Mark Brunelli, News Editor

3  Comments on this Post

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  • Simon Ellis
    Straight Answer - Maybe. Oracle is heavily developing their proposition into what they term the "fabric" layer - data and system integration. For years they have had parts of the solution, but with their acquisition strategy over the past few years they are really starting to develop a complete solution while adopting the Open Standards, SOA stance. As for "hot-pluggable", well I have not come across anyone yet who wants to really do this - most organisations I know take the one-stop-shop view to these types of things - Oracle V IBM V Microsoft. The combination of Oracle saying "our tech will work with (almost) anything" with many organisations looking for single vendor solutions may be a good play for Oracle.... time will tell...
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  • Bob Zurek
    Not a straight answer. First of all, let's be really honest hear, the core players in the ETL marketspace all support heterogenous data connectivity, so I would say this isn't a strong differentiator. You wouldn't be a key player in the ETL market unless you had heterogenous data connectivity. All major players also have real-time and batch and even on-demand (ETL process invoked by supporting SOA), so that is not a differentiator. Saying that "Data Integrator runs on Oracle Fusion Middleware and is 100% Java-based makes it the right choice for folks looking to build a service-oriented architecture (SOA)" is also not quite right. Making something 100% java doesn't mean it is SOA ready. For example, what if a developer wants to invoke a data integration process via EJB or HTTPS? As long as the solution supports neutral bindings like bindings for EJB, HTTPS, XML/SOAP it doesn't matter if the tool is based on Java or not. Key differentiators in the ETL space include. 1. Support for open standards and open interface along with capabilities to easily extend the product by novices. 2. Scalability, Security and Ability To Recover From Failures. On the scalability front, the ability to run processes in parallel across distributed and grid infrastructure to support the the largest data volumes in the enterprise. Terabytes, not megabytes. 3. Supports the end-to-end process of the complete data integration lifecycle where the data integration platform MUST include Data Profiling, Data Quality and robust Metadata management capabilities. If you are going to extract, transform and move data, then you should be able to first profile the data to make sure it is the proper data and you should be able to then apply data quality processes and rules to the data as it moves to the warehouse. 4. Change Management thru Metadata. What happens when data sources change? Typically, an ETL processes without core metadata management capaiblities will break. However, with a strong metadata management framework, the ETL professional can run impact analysis and lineage for getting information like "where used". This helps with managing the change process just to name a few of the key attributes of a metadata management system as part of the ETL solution. 5. Business Glossary. A key diffentiator of an ETL solution is one that employs a business glossary so that users and IT professionals agree upon the "meaning of things" The business glossary is part of the Metadata management framework. Think of it as wikipedia for your data and metadata. Hope this helps others understand the true differentiators one must look for in an enterprise data integration platform.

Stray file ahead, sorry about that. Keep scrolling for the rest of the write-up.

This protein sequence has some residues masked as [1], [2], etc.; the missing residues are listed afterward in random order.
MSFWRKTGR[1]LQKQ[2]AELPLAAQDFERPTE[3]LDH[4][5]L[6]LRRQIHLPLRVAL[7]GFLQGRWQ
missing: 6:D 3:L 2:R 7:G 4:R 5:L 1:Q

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  • Bob Zurek
    Sorry, the second paragraph should say "here" and not "hear".